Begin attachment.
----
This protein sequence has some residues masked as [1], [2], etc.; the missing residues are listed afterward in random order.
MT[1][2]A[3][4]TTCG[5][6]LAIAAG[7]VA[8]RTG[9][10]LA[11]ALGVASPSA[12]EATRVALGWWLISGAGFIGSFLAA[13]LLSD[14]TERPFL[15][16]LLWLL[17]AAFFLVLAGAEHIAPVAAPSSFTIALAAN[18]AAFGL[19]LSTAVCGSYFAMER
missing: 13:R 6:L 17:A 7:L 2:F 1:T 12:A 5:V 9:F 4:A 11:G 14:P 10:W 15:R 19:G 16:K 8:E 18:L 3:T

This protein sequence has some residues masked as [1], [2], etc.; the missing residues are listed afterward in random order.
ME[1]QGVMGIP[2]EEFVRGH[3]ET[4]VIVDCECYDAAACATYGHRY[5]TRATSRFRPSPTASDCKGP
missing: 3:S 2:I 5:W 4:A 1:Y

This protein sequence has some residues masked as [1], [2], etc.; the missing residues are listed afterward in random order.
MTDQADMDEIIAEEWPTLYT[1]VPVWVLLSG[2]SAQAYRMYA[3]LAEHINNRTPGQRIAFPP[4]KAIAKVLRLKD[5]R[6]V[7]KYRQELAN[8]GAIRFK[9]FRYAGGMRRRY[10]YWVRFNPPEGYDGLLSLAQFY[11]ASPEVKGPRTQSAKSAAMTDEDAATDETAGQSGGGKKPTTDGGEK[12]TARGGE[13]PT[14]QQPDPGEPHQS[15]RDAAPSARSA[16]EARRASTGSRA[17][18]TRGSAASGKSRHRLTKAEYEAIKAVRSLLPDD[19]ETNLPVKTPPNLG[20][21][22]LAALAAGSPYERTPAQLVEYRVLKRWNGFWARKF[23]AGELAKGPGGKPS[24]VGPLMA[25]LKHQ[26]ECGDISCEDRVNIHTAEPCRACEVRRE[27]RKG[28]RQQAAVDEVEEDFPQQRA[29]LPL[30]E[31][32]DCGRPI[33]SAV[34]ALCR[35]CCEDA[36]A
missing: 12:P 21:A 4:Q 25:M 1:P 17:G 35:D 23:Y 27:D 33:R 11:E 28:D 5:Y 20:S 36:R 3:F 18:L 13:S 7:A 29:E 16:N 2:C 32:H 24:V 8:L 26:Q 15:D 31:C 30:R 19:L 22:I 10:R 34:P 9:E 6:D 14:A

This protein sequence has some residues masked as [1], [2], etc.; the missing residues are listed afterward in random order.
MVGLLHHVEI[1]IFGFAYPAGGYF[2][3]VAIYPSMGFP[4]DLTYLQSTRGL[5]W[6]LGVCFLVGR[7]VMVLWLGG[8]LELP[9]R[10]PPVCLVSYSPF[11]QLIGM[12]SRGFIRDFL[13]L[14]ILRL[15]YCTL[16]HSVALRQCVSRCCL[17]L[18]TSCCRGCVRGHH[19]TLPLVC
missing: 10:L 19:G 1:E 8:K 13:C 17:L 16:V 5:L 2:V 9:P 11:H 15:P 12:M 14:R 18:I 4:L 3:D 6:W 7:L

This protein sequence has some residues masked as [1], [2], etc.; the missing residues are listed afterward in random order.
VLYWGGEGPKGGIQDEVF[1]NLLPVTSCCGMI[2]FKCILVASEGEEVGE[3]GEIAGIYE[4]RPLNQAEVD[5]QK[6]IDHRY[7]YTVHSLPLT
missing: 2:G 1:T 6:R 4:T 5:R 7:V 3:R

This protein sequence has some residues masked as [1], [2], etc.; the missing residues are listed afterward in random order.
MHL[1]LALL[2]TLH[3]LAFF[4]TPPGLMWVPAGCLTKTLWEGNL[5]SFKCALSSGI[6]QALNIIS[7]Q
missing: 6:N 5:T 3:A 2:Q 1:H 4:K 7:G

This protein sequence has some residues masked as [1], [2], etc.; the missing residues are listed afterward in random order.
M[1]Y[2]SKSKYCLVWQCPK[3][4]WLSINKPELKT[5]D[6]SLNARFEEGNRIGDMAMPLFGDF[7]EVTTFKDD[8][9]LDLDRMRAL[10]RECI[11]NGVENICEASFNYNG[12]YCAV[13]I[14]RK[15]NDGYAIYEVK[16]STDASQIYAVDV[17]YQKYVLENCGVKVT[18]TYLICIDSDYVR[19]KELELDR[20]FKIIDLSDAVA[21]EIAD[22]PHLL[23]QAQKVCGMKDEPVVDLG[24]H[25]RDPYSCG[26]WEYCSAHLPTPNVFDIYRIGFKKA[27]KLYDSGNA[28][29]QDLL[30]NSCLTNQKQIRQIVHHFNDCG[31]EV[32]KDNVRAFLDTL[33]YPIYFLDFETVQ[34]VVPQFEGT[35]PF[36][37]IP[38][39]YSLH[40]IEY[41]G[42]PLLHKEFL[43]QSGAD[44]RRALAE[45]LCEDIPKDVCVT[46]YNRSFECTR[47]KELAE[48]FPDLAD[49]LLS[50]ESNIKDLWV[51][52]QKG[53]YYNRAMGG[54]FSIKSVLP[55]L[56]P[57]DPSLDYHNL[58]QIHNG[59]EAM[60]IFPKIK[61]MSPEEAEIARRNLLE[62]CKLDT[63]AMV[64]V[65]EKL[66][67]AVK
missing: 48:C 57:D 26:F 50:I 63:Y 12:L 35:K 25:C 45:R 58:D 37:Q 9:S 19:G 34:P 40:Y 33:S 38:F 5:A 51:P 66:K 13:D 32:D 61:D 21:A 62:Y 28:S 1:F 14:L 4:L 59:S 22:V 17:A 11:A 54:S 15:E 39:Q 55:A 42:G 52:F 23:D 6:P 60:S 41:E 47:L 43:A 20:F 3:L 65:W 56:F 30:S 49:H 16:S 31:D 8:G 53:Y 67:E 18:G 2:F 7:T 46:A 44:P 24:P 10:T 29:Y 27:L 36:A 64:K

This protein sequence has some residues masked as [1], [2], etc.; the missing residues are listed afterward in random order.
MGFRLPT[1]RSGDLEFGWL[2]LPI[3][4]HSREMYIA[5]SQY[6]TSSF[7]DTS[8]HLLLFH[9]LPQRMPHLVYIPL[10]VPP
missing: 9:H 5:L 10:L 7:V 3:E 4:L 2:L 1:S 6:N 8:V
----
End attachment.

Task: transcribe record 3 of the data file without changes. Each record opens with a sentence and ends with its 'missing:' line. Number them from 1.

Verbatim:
This protein sequence has some residues masked as [1], [2], etc.; the missing residues are listed afterward in random order.
MTDQADMDEIIAEEWPTLYT[1]VPVWVLLSG[2]SAQAYRMYA[3]LAEHINNRTPGQRIAFPP[4]KAIAKVLRLKD[5]R[6]V[7]KYRQELAN[8]GAIRFK[9]FRYAGGMRRRY[10]YWVRFNPPEGYDGLLSLAQFY[11]ASPEVKGPRTQSAKSAAMTDEDAATDETAGQSGGGKKPTTDGGEK[12]TARGGE[13]PT[14]QQPDPGEPHQS[15]RDAAPSARSA[16]EARRASTGSRA[17][18]TRGSAASGKSRHRLTKAEYEAIKAVRSLLPDD[19]ETNLPVKTPPNLG[20][21][22]LAALAAGSPYERTPAQLVEYRVLKRWNGFWARKF[23]AGELAKGPGGKPS[24]VGPLMA[25]LKHQ[26]ECGDISCEDRVNIHTAEPCRACEVRRE[27]RKG[28]RQQAAVDEVEEDFPQQRA[29]LPL[30]E[31][32]DCGRPI[33]SAV[34]ALCR[35]CCEDA[36]A
missing: 12:P 21:A 4:Q 25:M 1:P 17:G 35:D 23:Y 27:D 33:R 11:E 28:D 5:Y 20:S 36:R 3:F 18:L 13:S 7:A 29:E 16:N 2:C 32:H 24:V 8:L 26:Q 15:D 31:C 30:R 19:L 22:I 10:R 34:P 9:E 6:D 14:A